The argument from design is very intuitive, and most people get its point immediately. Simply put, something appears to be designed when it demonstrates purpose or function and possesses information. We recognize things as simple as a pencil or a dixie cup to be the products of deliberate design, because we can see they were made for the purpose of accomplishing a task. Because they contain organized, complex structure, we say that these objects, as simple as they are, contain information; and the only known source of information is intelligence. As I said, we get this point intuitively, and we especially admire the genius of a truly original and well done work of art or engineering. This, in a nutshell, is the argument made by advocates of Intelligent Design (ID).
Sometimes a Youtube video is worth a thousand words. Here is a clip that runs just a little under four minutes that illustrates the analogy of design beautifully. (It gives new meaning to “This too shall pass.”) No one would argue that their Rube Goldberg contraption came about by random chance; not without insulting some very bright engineering students.
As complex as the contraption in the video is, it pales in comparison to the simplest living cell. Michael Denton, in his book, Evolution: A Theory in Crisis, describes the complexity of cells this way: “To grasp the reality of life as it has been revealed by molecular biology, we must magnify a cell a thousand million times until it is twenty kilometers in diameter and resembles a giant airship large enough to cover a great city like London or New York. What we would then see would be an object of unparalleled complexity and adaptive design. On the surface of the cell we would see millions of openings, like the port holes of a vast space ship, opening and closing to allow a continual stream of materials to flow in and out. If we were to enter one of these openings we would find ourselves in a world of supreme technology and bewildering complexity…” (pp. 328-29). At the center of every living cell is the DNA molecule, which provides the instructions for that cell. The molecule is wrapped up tightly inside the cell, but if it were stretched out it would be over three feet long. The amount of information contained within DNA is simply stunning–approximately the equivalent to that of a 30-volume encyclopedia.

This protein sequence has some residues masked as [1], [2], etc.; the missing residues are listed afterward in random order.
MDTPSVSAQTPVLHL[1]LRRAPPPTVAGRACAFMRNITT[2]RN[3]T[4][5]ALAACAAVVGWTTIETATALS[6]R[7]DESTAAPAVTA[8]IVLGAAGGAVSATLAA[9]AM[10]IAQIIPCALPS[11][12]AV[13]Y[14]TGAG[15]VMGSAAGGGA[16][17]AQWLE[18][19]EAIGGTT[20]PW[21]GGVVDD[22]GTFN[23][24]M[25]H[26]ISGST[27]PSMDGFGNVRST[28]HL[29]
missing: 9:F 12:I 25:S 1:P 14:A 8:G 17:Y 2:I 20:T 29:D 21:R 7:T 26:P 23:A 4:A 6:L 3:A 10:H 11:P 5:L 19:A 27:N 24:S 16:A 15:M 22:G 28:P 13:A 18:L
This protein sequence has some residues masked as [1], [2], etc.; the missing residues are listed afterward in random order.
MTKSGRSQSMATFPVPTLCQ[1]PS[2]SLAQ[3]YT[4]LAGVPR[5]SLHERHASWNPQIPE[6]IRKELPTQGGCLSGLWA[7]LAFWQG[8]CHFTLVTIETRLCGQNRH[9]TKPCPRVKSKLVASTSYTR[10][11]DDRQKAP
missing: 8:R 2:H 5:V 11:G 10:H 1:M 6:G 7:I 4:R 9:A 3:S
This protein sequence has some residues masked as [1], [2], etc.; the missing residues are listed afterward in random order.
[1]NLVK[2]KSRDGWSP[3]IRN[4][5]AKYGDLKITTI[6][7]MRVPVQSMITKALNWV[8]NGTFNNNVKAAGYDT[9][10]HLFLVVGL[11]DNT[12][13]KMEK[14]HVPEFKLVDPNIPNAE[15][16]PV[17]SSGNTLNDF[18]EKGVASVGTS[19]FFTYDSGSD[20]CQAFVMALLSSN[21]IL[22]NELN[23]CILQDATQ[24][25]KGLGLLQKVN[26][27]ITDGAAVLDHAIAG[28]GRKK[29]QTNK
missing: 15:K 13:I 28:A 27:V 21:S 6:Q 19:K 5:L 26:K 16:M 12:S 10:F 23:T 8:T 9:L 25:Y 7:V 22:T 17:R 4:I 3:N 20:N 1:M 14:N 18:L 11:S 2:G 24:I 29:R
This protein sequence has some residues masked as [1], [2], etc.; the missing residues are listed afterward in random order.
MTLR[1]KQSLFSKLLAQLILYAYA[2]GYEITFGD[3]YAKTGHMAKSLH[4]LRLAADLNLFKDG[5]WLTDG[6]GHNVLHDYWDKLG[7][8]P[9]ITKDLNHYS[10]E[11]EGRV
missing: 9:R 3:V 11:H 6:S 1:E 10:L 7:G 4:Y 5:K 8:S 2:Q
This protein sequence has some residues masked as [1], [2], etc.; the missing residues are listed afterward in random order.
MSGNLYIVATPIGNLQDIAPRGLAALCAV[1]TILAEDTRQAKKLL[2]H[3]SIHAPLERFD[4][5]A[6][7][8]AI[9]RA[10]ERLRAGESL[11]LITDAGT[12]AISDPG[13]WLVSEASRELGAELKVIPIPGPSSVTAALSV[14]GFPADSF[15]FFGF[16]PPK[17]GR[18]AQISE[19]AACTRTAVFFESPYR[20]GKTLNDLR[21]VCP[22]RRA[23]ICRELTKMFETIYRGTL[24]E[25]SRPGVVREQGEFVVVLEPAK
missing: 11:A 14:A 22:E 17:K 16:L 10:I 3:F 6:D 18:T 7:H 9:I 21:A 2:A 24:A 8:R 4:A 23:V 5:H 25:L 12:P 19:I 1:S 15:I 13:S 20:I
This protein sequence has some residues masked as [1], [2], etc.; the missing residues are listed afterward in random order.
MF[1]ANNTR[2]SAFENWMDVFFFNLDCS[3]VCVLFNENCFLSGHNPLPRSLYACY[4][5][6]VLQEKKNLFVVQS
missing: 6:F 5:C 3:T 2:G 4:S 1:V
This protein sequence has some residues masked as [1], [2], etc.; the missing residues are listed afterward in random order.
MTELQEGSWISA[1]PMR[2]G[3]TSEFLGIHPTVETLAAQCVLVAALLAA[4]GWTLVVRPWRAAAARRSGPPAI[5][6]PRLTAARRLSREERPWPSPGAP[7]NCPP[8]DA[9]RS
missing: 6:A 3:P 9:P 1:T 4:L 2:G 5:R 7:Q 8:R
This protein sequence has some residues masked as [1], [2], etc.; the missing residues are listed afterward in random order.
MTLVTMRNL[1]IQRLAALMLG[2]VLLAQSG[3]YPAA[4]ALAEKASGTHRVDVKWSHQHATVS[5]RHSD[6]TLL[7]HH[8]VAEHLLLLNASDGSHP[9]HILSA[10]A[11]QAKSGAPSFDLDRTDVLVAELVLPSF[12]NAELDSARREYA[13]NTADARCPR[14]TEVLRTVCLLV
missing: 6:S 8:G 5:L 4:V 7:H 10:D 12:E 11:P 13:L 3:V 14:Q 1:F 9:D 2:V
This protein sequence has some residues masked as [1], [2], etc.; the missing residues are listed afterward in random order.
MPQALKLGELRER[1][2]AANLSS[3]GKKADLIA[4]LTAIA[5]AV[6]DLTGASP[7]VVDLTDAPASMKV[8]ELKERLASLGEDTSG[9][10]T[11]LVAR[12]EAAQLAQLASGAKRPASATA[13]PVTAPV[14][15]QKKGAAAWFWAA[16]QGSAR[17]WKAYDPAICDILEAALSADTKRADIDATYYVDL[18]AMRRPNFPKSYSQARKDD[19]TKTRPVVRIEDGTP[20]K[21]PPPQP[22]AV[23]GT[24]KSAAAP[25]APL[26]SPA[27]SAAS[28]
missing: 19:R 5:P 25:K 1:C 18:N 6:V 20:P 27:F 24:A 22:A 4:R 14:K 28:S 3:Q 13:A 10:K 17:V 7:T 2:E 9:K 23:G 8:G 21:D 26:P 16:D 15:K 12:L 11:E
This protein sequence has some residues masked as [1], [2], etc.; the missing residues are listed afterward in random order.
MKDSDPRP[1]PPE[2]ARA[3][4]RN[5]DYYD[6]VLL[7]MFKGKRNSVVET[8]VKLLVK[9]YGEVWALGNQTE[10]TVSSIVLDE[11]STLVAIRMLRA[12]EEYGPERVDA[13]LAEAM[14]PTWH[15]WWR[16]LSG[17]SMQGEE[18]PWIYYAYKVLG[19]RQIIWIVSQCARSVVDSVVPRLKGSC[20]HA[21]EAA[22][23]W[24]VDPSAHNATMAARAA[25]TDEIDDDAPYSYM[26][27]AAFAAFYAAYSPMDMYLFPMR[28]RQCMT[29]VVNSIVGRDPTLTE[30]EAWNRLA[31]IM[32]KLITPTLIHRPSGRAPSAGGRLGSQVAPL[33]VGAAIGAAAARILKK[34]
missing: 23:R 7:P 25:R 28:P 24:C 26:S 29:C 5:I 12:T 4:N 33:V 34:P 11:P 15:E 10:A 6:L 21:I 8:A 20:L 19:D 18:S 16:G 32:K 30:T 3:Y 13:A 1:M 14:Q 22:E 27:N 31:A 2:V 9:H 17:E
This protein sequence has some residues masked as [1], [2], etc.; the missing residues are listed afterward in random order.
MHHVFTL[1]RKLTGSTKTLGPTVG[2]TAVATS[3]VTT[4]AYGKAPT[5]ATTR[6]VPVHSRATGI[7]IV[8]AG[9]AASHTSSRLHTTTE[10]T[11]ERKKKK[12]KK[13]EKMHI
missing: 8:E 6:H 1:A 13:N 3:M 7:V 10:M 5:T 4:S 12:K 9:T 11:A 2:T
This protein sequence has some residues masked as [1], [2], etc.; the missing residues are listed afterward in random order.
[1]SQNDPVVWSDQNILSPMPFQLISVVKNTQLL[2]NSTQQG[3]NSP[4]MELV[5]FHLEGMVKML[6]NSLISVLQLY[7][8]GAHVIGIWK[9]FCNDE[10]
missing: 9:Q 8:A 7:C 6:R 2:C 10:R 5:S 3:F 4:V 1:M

As I stated above, the only known source of information is intelligence. And the most densely compact transmitter of information known to us is DNA. The impression of design by an intelligent Being is overwhelming, don’t you think?